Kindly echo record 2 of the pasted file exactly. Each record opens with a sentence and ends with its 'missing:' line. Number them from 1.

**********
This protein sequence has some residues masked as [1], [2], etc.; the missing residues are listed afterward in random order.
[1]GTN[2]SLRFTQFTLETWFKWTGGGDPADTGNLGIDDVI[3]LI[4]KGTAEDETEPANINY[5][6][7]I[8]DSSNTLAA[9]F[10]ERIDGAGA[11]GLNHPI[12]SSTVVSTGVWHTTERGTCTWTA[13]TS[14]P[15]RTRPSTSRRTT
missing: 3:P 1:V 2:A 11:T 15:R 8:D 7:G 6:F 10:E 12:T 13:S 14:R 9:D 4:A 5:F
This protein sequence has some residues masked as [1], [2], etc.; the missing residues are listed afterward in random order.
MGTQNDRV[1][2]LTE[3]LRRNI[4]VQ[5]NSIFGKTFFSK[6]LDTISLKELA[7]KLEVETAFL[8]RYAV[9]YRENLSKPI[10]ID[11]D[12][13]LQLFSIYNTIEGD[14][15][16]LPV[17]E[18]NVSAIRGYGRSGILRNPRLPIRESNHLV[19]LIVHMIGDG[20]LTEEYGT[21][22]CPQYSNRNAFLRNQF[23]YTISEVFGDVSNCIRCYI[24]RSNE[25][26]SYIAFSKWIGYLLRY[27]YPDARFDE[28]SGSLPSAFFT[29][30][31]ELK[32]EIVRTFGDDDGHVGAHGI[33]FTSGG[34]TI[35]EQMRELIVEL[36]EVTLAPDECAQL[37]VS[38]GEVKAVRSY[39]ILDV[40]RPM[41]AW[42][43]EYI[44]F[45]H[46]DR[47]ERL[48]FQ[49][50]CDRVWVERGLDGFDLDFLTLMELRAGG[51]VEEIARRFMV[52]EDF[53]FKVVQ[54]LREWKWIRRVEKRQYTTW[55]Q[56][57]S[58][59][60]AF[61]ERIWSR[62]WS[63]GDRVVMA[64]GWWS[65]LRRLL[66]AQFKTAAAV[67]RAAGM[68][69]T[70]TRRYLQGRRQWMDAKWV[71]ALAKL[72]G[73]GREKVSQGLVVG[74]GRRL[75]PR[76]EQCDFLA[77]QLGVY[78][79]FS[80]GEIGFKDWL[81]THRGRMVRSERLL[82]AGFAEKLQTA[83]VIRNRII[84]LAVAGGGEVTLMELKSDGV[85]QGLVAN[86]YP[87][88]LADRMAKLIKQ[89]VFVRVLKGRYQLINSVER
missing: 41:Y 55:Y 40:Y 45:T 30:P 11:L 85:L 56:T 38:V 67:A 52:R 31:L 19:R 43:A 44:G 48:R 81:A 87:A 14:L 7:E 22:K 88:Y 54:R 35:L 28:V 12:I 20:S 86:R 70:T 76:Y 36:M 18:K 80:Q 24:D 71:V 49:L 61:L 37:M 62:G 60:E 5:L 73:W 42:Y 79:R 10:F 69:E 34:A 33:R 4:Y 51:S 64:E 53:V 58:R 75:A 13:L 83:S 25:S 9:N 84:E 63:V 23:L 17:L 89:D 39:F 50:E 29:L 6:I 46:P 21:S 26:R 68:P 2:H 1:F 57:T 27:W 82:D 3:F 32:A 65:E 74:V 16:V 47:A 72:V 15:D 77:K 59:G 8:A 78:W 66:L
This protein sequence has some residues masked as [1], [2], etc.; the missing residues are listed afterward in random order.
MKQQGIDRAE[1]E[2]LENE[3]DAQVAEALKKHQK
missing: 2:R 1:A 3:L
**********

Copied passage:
This protein sequence has some residues masked as [1], [2], etc.; the missing residues are listed afterward in random order.
MGTQNDRV[1][2]LTE[3]LRRNI[4]VQ[5]NSIFGKTFFSK[6]LDTISLKELA[7]KLEVETAFL[8]RYAV[9]YRENLSKPI[10]ID[11]D[12][13]LQLFSIYNTIEGD[14][15][16]LPV[17]E[18]NVSAIRGYGRSGILRNPRLPIRESNHLV[19]LIVHMIGDG[20]LTEEYGT[21][22]CPQYSNRNAFLRNQF[23]YTISEVFGDVSNCIRCYI[24]RSNE[25][26]SYIAFSKWIGYLLRY[27]YPDARFDE[28]SGSLPSAFFT[29][30][31]ELK[32]EIVRTFGDDDGHVGAHGI[33]FTSGG[34]TI[35]EQMRELIVEL[36]EVTLAPDECAQL[37]VS[38]GEVKAVRSY[39]ILDV[40]RPM[41]AW[42][43]EYI[44]F[45]H[46]DR[47]ERL[48]FQ[49][50]CDRVWVERGLDGFDLDFLTLMELRAGG[51]VEEIARRFMV[52]EDF[53]FKVVQ[54]LREWKWIRRVEKRQYTTW[55]Q[56][57]S[58][59][60]AF[61]ERIWSR[62]WS[63]GDRVVMA[64]GWWS[65]LRRLL[66]AQFKTAAAV[67]RAAGM[68][69]T[70]TRRYLQGRRQWMDAKWV[71]ALAKL[72]G[73]GREKVSQGLVVG[74]GRRL[75]PR[76]EQCDFLA[77]QLGVY[78][79]FS[80]GEIGFKDWL[81]THRGRMVRSERLL[82]AGFAEKLQTA[83]VIRNRII[84]LAVAGGGEVTLMELKSDGV[85]QGLVAN[86]YP[87][88]LADRMAKLIKQ[89]VFVRVLKGRYQLINSVER
missing: 41:Y 55:Y 40:Y 45:T 30:P 11:L 85:L 56:T 38:V 67:A 52:R 31:L 19:R 43:A 44:G 48:R 81:A 87:A 14:L 7:E 22:K 88:Y 54:R 35:L 28:V 12:I 20:S 86:R 70:T 76:Y 36:M 18:K 80:Q 24:D 71:V 49:L 61:L 37:M 62:G 60:E 5:L 73:W 42:Y 79:R 10:F 69:E 34:A 33:R 4:Y 51:S 64:E 53:V 58:R 75:A 13:L 83:S 25:S 9:N 84:E 63:V 23:L 17:L 89:D 39:F 50:E 29:L 6:I 46:P 21:S 26:R 68:P 2:H 1:F 57:T 27:W 82:D 3:F 32:A 65:E 74:V 16:V 47:A 72:V 15:D 77:K 59:G 8:A 78:W 66:L